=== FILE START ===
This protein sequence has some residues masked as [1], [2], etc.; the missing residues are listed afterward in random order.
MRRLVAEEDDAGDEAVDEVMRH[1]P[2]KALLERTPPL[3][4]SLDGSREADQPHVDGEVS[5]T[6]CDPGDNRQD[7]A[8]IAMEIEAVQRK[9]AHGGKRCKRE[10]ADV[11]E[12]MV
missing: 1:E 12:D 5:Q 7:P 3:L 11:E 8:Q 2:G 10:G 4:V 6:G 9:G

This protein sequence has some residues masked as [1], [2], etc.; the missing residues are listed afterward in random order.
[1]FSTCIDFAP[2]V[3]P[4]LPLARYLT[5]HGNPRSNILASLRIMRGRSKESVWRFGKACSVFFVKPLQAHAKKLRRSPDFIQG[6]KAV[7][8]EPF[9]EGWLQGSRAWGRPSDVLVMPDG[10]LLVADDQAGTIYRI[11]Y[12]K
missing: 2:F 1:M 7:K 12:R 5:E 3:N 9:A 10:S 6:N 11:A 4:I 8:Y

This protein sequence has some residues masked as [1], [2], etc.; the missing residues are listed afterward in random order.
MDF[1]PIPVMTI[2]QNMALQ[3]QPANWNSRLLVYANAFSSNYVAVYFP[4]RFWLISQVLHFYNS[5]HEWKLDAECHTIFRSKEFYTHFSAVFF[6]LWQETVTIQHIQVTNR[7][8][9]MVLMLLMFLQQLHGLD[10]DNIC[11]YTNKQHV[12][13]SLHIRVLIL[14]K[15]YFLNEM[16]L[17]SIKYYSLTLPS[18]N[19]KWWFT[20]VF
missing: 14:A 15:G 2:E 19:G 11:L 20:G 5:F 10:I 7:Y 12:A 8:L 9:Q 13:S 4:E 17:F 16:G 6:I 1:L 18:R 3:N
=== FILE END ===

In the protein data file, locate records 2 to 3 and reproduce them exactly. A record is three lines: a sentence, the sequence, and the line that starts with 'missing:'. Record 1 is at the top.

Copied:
This protein sequence has some residues masked as [1], [2], etc.; the missing residues are listed afterward in random order.
[1]FSTCIDFAP[2]V[3]P[4]LPLARYLT[5]HGNPRSNILASLRIMRGRSKESVWRFGKACSVFFVKPLQAHAKKLRRSPDFIQG[6]KAV[7][8]EPF[9]EGWLQGSRAWGRPSDVLVMPDG[10]LLVADDQAGTIYRI[11]Y[12]K
missing: 2:F 1:M 7:K 12:R 5:E 3:N 9:A 10:S 6:N 11:A 4:I 8:Y

This protein sequence has some residues masked as [1], [2], etc.; the missing residues are listed afterward in random order.
MDF[1]PIPVMTI[2]QNMALQ[3]QPANWNSRLLVYANAFSSNYVAVYFP[4]RFWLISQVLHFYNS[5]HEWKLDAECHTIFRSKEFYTHFSAVFF[6]LWQETVTIQHIQVTNR[7][8][9]MVLMLLMFLQQLHGLD[10]DNIC[11]YTNKQHV[12][13]SLHIRVLIL[14]K[15]YFLNEM[16]L[17]SIKYYSLTLPS[18]N[19]KWWFT[20]VF
missing: 14:A 15:G 2:E 19:G 11:L 20:G 5:F 10:I 7:Y 12:A 8:L 9:Q 13:S 4:E 17:F 16:G 6:I 1:L 18:R 3:N